Cave Birds: An Alchemical Cave Drama

Seeing he that readeth without understanding doth see many things but hath no relish to them he is rightly compared to the shadow on the wall, and is more miserable than one that is wholly blind, who not seeing doth understand1.

Fundamental to the alchemical process is a belief in the essential unity of all things and in the transmutability of matter. As in Ancient Greek philosophy, matter is thought to be composed of the four elements, Air, Fire, Earth and Water, which are related to each other by four qualities – Hot, Cold, Moist and Dry. Each element possesses two qualities and is linked to two other elements by the quality held in common. So, as can be seen from the diagram, Water possesses cold and moist qualities and is linked to Earth by its cold quality, whilst Earth is linked to Fire by their common quality of dryness, and so on

… all four elements renounce their own nature and, by rotation, transform themselves into one another…. Just as in the beginning there was One, so also in this work everything comes from One and returns to One. This is what is meant by the re-transformation of the elements… 2.

The Elements

The common axis around which the rotation of the elements takes place (see diagram) represents the perfect balance of the elements. This is The Centre. The Source, from which all things have come and to which they must return. This is the force which maintains the essential unity of the cosmos; the power at “the still point of the turning world3. It is, also, the quintessence, or the spiritual centre, towards which the alchemical process leads; the alchemical gold (‘Our Gold’) towards which the work is directed, and “the divine breath, the central and universal fire, which vivifies all things that exist4.

On Earth, the original harmony of the elements has been disturbed and matter is in an impure, chaotic state. It retains, however, some germ of quintessential, spiritual energy through which, by the alchemical interaction of elements and qualities, unity and balance may be restored. This flux of matter and the unbalanced chaotic state of our own world is something which is readily apparent in Hughes’ work. He depicts it in the cyclical processes of growth and decay in the world of Elmet, where earth, now, is “the only future” (THCP. 456-6), equivalent to the ‘Raw Stuff’ from which the alchemical process begins. And, in Cave Birds, he wrestles with the microcosm of chaotic elements in human nature, presenting his Everyman protagonist, in ‘The accused’, as “ as “lord of middens” (THCP.425): the self–aggrandised, self–deluded master of base matter.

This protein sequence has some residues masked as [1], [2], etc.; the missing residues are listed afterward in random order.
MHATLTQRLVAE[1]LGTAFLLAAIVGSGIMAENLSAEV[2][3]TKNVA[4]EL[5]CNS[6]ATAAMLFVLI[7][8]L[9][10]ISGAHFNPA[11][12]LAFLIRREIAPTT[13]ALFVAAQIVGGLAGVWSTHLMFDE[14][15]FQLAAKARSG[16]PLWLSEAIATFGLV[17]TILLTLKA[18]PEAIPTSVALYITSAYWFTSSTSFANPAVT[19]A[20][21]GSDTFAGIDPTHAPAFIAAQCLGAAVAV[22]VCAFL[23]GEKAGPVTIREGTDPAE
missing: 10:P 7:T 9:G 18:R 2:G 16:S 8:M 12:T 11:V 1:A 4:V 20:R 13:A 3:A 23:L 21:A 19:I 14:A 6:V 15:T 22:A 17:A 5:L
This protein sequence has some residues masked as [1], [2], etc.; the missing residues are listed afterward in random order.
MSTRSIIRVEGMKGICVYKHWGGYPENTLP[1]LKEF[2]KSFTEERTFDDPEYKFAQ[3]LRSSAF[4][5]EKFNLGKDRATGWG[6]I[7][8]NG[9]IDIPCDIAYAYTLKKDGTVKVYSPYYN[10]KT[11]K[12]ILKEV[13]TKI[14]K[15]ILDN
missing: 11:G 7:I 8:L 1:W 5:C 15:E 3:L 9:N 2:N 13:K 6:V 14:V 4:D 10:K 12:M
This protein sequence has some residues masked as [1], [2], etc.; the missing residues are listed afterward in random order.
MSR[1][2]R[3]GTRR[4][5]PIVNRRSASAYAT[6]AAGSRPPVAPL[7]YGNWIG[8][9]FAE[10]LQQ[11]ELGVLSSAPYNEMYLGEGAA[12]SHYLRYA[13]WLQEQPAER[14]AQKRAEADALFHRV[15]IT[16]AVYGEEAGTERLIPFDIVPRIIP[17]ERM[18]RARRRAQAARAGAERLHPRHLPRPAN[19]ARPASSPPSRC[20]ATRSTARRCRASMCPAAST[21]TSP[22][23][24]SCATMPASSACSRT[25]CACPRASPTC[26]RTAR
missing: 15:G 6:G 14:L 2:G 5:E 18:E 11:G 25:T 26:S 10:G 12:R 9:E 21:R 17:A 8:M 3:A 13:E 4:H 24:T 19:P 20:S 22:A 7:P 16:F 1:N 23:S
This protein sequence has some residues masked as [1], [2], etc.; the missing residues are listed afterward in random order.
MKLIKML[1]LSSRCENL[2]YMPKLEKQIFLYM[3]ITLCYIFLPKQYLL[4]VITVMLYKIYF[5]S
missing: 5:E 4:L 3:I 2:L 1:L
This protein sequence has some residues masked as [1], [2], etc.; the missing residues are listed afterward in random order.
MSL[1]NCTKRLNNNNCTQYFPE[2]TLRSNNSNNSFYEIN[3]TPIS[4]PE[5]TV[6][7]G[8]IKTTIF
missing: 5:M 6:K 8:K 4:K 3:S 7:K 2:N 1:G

The quintessential energy is there in Hughes’ work, too, and the continual flux of the universal energies, which underlies his portrayal of Nature, holds the promise of regeneration and of a new, if temporary, balance being achieved. Alchemists identify this quintessential energy with mercury (both the naturally occurring element, mercury, and Mercury/Hermes the divine messenger), and they attempt to aid elemental interaction by means of a series of hierarchical procedures using mercury as a catalyst. But sulphur, too, plays an important part in the alchemical process, its heavier, coagulating nature providing the balance to the mobile, volatile qualities of mercury. The coalescent and cleansing powers of both elements are necessary for the progressive purification of the base matter with which the alchemist begins this lengthy task. And, like the Chinese concept of Yin and Yang, each element contains, always, a germ of the other from which change and readjustment can begin.

Mercury is, by its nature, the most active and volatile of the two elements. It is regarded as the Feminine force but, like the Goddess, it has a double nature, being ‘the water of life’, airy, cooling and nurturing but, also, ‘‘the devouring dragon’, fiery and destructive. It is the vital Spirit, ‘the divine breath’, and it contains the alchemical gold – “the germ of the sun5 – in volatile form. Mercury is the dissolving and animating element.

Sulphur is the Soul6, the Masculine force. It is hot, dry and coagulating, and it contains the alchemical gold in a fixed, unproductive, form. Sulphur, in its common chemical form is impure and separable – “the cause of the imperfection of metals” – but the “Inner Sulphur” is the pure, inseparable Soul7. Sulphur is the coagulating and fixing element.

In Nature, the chemical elements mercury and sulphur are found in perfect union in ‘Cinnabar’. Alchemists call this red mercury/sulphur compound, ‘the red stone’, and from it they obtain metallic ‘quicksilver’ which is essential for turning Base Matter into Gold.

Because Mercury is the most active of the two generative elements, it is mentioned more frequently than Sulphur in alchemical texts. In humankind, its generative force is present “in blood and semen, … in the heart and in the breath.”8, so, it is represented in the texts as bodily organs and essences, but also, symbolically, as the ‘wind of Hermes’, a white bird, ‘dew of heaven’ and ‘celestial milk’. In its destructive form, it appears as poison, ‘the serpent’, and ‘the devouring dragon’9.